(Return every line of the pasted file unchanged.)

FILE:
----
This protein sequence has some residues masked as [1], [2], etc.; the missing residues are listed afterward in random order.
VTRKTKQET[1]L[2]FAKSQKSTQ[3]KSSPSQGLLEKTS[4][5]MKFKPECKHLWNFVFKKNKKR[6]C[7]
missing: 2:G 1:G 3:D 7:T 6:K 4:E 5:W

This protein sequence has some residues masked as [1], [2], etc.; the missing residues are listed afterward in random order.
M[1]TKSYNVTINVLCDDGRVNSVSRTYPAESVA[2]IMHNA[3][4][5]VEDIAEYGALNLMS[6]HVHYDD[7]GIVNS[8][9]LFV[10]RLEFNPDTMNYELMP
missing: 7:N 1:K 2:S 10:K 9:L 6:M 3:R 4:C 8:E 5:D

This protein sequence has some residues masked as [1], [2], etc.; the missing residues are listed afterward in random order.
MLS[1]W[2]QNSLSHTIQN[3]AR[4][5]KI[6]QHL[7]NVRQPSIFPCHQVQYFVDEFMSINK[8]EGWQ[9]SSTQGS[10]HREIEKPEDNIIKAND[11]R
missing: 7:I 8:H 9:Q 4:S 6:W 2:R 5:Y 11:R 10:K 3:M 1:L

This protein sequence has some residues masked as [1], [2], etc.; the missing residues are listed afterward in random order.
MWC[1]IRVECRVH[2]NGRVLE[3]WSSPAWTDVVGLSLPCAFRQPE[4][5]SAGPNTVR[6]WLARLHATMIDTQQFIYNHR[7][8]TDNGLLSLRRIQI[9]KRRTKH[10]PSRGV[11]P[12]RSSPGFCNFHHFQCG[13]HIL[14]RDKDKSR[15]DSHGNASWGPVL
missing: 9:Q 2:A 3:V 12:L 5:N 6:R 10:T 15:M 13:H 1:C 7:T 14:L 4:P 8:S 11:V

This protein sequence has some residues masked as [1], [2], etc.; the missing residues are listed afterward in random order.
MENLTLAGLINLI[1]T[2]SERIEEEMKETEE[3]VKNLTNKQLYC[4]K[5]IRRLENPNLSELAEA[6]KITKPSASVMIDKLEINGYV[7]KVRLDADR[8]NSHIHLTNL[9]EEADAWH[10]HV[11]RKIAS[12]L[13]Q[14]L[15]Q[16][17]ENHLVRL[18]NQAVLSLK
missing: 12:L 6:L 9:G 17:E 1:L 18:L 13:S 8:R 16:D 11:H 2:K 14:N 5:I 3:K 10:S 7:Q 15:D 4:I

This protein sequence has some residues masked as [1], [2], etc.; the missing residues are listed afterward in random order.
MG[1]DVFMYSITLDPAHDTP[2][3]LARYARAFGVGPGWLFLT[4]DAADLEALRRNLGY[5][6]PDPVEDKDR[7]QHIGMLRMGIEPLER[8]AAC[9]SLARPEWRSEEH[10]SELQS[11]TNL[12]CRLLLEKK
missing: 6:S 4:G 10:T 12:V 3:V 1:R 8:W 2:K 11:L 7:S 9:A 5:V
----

This protein sequence has some residues masked as [1], [2], etc.; the missing residues are listed afterward in random order.
VTRKTKQET[1]L[2]FAKSQKSTQ[3]KSSPSQGLLEKTS[4][5]MKFKPECKHLWNFVFKKNKKR[6]C[7]
missing: 2:G 1:G 3:D 7:T 6:K 4:E 5:W

This protein sequence has some residues masked as [1], [2], etc.; the missing residues are listed afterward in random order.
M[1]TKSYNVTINVLCDDGRVNSVSRTYPAESVA[2]IMHNA[3][4][5]VEDIAEYGALNLMS[6]HVHYDD[7]GIVNS[8][9]LFV[10]RLEFNPDTMNYELMP
missing: 7:N 1:K 2:S 10:K 9:L 6:M 3:R 4:C 8:E 5:D

This protein sequence has some residues masked as [1], [2], etc.; the missing residues are listed afterward in random order.
MLS[1]W[2]QNSLSHTIQN[3]AR[4][5]KI[6]QHL[7]NVRQPSIFPCHQVQYFVDEFMSINK[8]EGWQ[9]SSTQGS[10]HREIEKPEDNIIKAND[11]R
missing: 7:I 8:H 9:Q 4:S 6:W 2:R 5:Y 11:R 10:K 3:M 1:L

This protein sequence has some residues masked as [1], [2], etc.; the missing residues are listed afterward in random order.
MWC[1]IRVECRVH[2]NGRVLE[3]WSSPAWTDVVGLSLPCAFRQPE[4][5]SAGPNTVR[6]WLARLHATMIDTQQFIYNHR[7][8]TDNGLLSLRRIQI[9]KRRTKH[10]PSRGV[11]P[12]RSSPGFCNFHHFQCG[13]HIL[14]RDKDKSR[15]DSHGNASWGPVL
missing: 9:Q 2:A 3:V 12:L 5:N 6:R 10:T 15:M 13:H 1:C 7:T 14:L 4:P 8:S 11:V

This protein sequence has some residues masked as [1], [2], etc.; the missing residues are listed afterward in random order.
MENLTLAGLINLI[1]T[2]SERIEEEMKETEE[3]VKNLTNKQLYC[4]K[5]IRRLENPNLSELAEA[6]KITKPSASVMIDKLEINGYV[7]KVRLDADR[8]NSHIHLTNL[9]EEADAWH[10]HV[11]RKIAS[12]L[13]Q[14]L[15]Q[16][17]ENHLVRL[18]NQAVLSLK
missing: 12:L 6:L 9:G 17:E 1:L 18:L 13:S 8:R 16:D 11:H 2:K 14:N 5:I 3:K 10:S 7:Q 15:D 4:I

This protein sequence has some residues masked as [1], [2], etc.; the missing residues are listed afterward in random order.
MG[1]DVFMYSITLDPAHDTP[2][3]LARYARAFGVGPGWLFLT[4]DAADLEALRRNLGY[5][6]PDPVEDKDR[7]QHIGMLRMGIEPLER[8]AAC[9]SLARPEWRSEEH[10]SELQS[11]TNL[12]CRLLLEKK
missing: 6:S 4:G 10:T 12:V 3:V 1:R 8:W 2:K 11:L 7:S 9:A 5:V